“Commander…” Juanita interrupted, but he just kept talking.

“… Unlike you, Mrs. Chavez.” The General’s Commander stretched, lifted his arms and moved toward Juanita on the couch. He was totally transfixed by her furry mustache. Juanita moved to the very edge of the cushion as the bathing suit competition continued to blare on TV.

“Commander, I have come to ask…”

“Anything,” the Commander interrupted in a whisper. He began leaning forward, tilting his head closer to hers, completely captivated by the dense, dark growth spreading a hairy frame for her mouth.

“Do you know, Mrs. Chavez, that I have fathered one hundred and eighteen children?” Juanita ignored the remark and continued in a firm voice.

“About my dead husband…”

“How can I be of help?” The Commander interrupted again and smiled.

“I would like to see…” Unable to restrain himself any longer he lifted his hand.

“Excuse me,” he interrupted,” but there is something right there…” The Commander leaning forward further moved his finger toward her mouth, but Juanita didn’t stop talking.

“I would like to see that my husband receives a hero’s…” At that exact moment the Commander’s fingers reached their destination.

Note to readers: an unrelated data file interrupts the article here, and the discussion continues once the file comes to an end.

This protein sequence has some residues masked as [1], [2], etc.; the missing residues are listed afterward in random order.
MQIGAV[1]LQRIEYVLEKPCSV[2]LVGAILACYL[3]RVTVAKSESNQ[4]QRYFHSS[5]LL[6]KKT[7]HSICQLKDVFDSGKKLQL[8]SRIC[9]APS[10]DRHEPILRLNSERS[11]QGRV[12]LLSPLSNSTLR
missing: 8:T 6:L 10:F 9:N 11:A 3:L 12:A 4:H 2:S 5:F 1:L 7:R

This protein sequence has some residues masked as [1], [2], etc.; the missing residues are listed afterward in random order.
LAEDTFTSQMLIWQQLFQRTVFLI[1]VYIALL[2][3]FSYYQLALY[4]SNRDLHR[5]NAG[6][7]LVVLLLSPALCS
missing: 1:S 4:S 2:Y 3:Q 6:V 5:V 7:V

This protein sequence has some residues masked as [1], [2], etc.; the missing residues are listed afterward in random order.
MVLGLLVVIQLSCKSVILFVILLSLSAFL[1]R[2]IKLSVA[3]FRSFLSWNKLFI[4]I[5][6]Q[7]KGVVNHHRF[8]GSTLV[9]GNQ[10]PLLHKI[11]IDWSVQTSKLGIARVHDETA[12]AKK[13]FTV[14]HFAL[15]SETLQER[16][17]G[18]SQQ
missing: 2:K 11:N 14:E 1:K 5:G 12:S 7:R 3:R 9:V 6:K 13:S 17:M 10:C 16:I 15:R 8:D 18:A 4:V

“Oh my…” he said, feeling the fuzz.

“Memorial!” Juanita blurted, simultaneously with the touch.

Recoiling reflexively, she said very loudly,”What the hell are you doing?!” This took the Commander by surprise. He wasn’t used to being questioned about anything he wanted to do, but he managed to recover and save face by delicately feathering his fingers, as if he was removing something unseemly from under her nose. He made it seem as if he had saved her a great embarrassment. He even went so far as to drop the imaginary thing into an overflowing beanbag ashtray clinging to the arm of the couch, as he looked Juanita straight in the eye and clucked condescendingly.

“A little something caught in the hair.” Then he leaned back and waited for her to be embarrassed, but he’d miscalculated. Juanita didn’t give a shit. She only cared about getting what she came for, so she stood.

“I want to give my dead husband, Sergeant Alberto Chavez, a military memorial for dying in the line of duty.”

The Commander blinked and tried to recall Chavez. Finally, when he did, the Commander spread his short pudgy arms across the back of the white leather couch. Sergeant Chavez had been a total fuck-up, taken off regular duty because he fell asleep and deserted his men, which was why he’d been relegated to Orphan Patrol, the children’s army and family redistribution. The Commander smiled.

“I’m afraid that’s not possible,” he said.